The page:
In the private arena, more sensible land management and water-use practices can have an outsized impact on eliminating the stresses on our water reserves. One simple yet oft-overlooked method is to turn off a faucet when not using the water coming out of it. I’m looking at you, oh prodigal son of the handwash, and you, oh mirror-gazer while your toothbrush foams in your mouth and runlets of water gush down the drain.

Sensible landscaping with water-efficient plants can help, too. Not to mention, they lower your water bills in the summer. Why coat your yard with Kentucky Bluegrass that requires a virtual monsoon to stay alive when you could plant native wildflowers that bloom and attract bees? In my own yard, we transitioned from thirsty roses to drought-tolerant jasmine for deliciously scented flowers.

On the topic of enjoying the outdoors with plants that aren’t dead, unless you already live in a dense forest, plant trees, then mulch them! Trees have a remarkable ability to loosen soil and increase its ability to absorb water (by upwards of 10% over treeless areas). This helps prevent runoff, thereby replenishing the groundwater that’s becoming ever more precious.

In this era of technological revolution, it’s easy and relatively inexpensive to add sensors that can easily detect leaks. While not as readily adopted in the consumer sphere, municipal governments have begun to install sensors to detect burst pipes, leaky spigots, gushing fire hydrants. If you’re the type who likes to attend city planning meetings, ask about your town’s or city’s adoption of sensors at the next meeting.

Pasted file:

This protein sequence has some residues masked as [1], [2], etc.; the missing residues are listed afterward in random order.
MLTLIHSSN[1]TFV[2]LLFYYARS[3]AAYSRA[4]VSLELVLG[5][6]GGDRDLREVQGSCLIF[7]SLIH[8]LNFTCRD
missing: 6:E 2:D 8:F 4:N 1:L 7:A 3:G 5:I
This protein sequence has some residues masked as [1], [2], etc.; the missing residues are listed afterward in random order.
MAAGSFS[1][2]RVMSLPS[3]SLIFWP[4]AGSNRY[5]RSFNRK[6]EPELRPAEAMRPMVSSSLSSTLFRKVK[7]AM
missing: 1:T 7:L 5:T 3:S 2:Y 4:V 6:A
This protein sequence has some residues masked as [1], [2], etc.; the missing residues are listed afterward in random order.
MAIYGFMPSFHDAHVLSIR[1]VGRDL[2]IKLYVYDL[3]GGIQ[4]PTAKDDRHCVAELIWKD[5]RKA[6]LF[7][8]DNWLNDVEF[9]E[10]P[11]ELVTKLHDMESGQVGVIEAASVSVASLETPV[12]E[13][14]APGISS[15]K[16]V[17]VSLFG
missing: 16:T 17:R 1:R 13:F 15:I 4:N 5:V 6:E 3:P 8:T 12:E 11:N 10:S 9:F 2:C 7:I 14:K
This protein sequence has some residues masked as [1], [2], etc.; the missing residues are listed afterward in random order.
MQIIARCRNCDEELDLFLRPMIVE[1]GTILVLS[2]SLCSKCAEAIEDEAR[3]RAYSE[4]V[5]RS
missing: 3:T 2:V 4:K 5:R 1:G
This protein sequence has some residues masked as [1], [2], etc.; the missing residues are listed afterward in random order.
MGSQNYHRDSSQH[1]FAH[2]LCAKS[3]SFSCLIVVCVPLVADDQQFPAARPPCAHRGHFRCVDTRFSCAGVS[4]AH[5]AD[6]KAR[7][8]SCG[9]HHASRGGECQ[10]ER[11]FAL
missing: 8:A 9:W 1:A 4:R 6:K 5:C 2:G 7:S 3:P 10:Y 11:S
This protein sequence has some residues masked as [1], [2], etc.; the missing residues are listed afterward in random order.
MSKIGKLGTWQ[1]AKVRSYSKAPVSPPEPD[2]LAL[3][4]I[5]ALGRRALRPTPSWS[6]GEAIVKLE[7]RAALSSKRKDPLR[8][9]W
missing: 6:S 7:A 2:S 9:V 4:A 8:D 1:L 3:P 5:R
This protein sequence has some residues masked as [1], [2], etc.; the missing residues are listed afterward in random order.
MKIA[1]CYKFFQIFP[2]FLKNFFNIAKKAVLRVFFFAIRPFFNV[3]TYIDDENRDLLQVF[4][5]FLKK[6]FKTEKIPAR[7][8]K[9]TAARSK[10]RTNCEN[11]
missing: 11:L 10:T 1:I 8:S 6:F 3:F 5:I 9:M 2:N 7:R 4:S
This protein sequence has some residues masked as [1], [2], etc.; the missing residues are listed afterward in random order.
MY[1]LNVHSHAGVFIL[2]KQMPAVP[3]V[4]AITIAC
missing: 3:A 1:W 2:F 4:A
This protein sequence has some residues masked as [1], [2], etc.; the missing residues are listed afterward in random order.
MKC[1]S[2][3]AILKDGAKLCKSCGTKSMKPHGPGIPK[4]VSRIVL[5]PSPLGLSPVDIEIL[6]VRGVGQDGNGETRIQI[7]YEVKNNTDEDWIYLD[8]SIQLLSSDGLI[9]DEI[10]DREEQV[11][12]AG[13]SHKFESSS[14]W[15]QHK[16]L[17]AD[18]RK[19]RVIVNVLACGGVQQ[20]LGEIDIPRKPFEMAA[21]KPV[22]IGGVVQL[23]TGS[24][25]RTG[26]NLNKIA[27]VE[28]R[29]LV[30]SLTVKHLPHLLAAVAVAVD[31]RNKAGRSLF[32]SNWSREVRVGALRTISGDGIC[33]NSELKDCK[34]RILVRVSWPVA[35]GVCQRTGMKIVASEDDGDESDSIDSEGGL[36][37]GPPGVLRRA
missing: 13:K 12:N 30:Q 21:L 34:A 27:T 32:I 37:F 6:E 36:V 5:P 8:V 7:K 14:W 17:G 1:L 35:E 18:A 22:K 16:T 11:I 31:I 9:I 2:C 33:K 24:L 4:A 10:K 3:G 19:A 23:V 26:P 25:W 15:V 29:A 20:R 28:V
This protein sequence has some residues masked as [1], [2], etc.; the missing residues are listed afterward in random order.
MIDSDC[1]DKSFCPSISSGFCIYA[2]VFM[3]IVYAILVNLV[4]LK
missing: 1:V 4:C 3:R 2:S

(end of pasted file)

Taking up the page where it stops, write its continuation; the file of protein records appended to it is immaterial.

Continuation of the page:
Graywater ranges from soapy water swirling down sinks to the rain rappelling off roofs. Almost always, you can divert your graywater to gardens or grass. That’s the whole premise behind rain barrels, which are cheap and relatively easy to install.

Part and parcel with getting another use out of your graywater is turning to high-efficiency fixtures and appliances. Somewhere in the range of one-third of a commercial building’s water use can come from toilets and faucets, particularly faucets that are not on timers or sensors. While the ratio is lower at home, where we take showers and wash our clothes, it makes sense both economically and environmentally to invest in low-flow toilets and showerheads and high-efficiency dishwashers and washing machines if you have the financial means. But only when the current models wear out, as the manufacture of new appliances requires significant quantities of water.

On larger scales, regenerative agriculture uses natural land contours as natural irrigation methods for rainwater, plus cover crops like clover planted beneath the cash crop, to prevent moisture loss in the summer heat and reduce irrigation requirements. (More on the principles of regenerative agriculture here and here.) Oh, and as we mentioned, healthy soil holds more than 20,000 gallons more water per acre.